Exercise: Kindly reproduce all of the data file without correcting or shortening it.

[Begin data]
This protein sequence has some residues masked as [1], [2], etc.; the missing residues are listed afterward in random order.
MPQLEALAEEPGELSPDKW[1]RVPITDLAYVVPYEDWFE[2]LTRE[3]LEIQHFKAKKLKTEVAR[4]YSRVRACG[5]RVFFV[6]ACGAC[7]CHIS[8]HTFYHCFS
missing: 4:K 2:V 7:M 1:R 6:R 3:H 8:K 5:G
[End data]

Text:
This protein sequence has some residues masked as [1], [2], etc.; the missing residues are listed afterward in random order.
MPQLEALAEEPGELSPDKW[1]RVPITDLAYVVPYEDWFE[2]LTRE[3]LEIQHFKAKKLKTEVAR[4]YSRVRACG[5]RVFFV[6]ACGAC[7]CHIS[8]HTFYHCFS
missing: 4:K 2:V 7:M 1:R 6:R 3:H 8:K 5:G